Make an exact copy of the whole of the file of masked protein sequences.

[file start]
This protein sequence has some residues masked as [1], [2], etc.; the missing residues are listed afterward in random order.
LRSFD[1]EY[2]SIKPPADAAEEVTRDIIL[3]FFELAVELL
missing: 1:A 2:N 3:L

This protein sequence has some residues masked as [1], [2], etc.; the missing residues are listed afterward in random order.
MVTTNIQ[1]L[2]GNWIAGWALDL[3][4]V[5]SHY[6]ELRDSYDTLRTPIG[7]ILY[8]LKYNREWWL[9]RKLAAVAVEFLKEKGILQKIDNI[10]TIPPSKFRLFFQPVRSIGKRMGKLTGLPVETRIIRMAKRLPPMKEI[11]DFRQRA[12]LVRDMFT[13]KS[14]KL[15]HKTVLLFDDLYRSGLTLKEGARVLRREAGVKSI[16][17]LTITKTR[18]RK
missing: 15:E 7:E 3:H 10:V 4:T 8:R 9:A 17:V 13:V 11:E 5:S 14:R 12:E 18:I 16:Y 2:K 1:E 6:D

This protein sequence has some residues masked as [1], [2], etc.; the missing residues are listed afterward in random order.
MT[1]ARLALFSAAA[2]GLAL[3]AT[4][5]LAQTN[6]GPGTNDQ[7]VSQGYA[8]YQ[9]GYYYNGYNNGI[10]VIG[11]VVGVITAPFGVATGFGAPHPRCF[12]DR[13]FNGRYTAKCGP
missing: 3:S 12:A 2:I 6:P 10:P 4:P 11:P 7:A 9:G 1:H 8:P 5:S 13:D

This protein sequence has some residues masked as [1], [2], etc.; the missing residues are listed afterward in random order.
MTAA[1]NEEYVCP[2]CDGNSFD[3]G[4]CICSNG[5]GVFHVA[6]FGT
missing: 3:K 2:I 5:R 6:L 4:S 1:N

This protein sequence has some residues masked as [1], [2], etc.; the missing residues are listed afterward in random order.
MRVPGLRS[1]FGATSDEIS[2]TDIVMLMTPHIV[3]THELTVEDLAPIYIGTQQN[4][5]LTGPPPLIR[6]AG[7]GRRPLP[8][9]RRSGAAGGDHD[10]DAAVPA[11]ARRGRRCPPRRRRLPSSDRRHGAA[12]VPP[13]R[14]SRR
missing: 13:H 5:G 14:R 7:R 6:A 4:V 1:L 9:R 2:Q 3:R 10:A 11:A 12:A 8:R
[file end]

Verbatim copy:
This protein sequence has some residues masked as [1], [2], etc.; the missing residues are listed afterward in random order.
LRSFD[1]EY[2]SIKPPADAAEEVTRDIIL[3]FFELAVELL
missing: 1:A 2:N 3:L

This protein sequence has some residues masked as [1], [2], etc.; the missing residues are listed afterward in random order.
MVTTNIQ[1]L[2]GNWIAGWALDL[3][4]V[5]SHY[6]ELRDSYDTLRTPIG[7]ILY[8]LKYNREWWL[9]RKLAAVAVEFLKEKGILQKIDNI[10]TIPPSKFRLFFQPVRSIGKRMGKLTGLPVETRIIRMAKRLPPMKEI[11]DFRQRA[12]LVRDMFT[13]KS[14]KL[15]HKTVLLFDDLYRSGLTLKEGARVLRREAGVKSI[16][17]LTITKTR[18]RK
missing: 15:E 7:E 3:H 10:V 4:T 8:R 9:A 17:V 13:V 11:E 5:S 14:R 12:E 18:I 16:Y 2:K 1:E 6:D

This protein sequence has some residues masked as [1], [2], etc.; the missing residues are listed afterward in random order.
MT[1]ARLALFSAAA[2]GLAL[3]AT[4][5]LAQTN[6]GPGTNDQ[7]VSQGYA[8]YQ[9]GYYYNGYNNGI[10]VIG[11]VVGVITAPFGVATGFGAPHPRCF[12]DR[13]FNGRYTAKCGP
missing: 3:S 12:A 2:I 6:P 10:P 4:P 11:P 7:A 9:G 1:H 8:P 5:S 13:D

This protein sequence has some residues masked as [1], [2], etc.; the missing residues are listed afterward in random order.
MTAA[1]NEEYVCP[2]CDGNSFD[3]G[4]CICSNG[5]GVFHVA[6]FGT
missing: 3:K 2:I 5:R 6:L 4:S 1:N

This protein sequence has some residues masked as [1], [2], etc.; the missing residues are listed afterward in random order.
MRVPGLRS[1]FGATSDEIS[2]TDIVMLMTPHIV[3]THELTVEDLAPIYIGTQQN[4][5]LTGPPPLIR[6]AG[7]GRRPLP[8][9]RRSGAAGGDHD[10]DAAVPA[11]ARRGRRCPPRRRRLPSSDRRHGAA[12]VPP[13]R[14]SRR
missing: 13:H 5:G 14:R 7:R 6:A 4:V 1:L 9:R 2:Q 3:R 10:A 11:A 12:A 8:R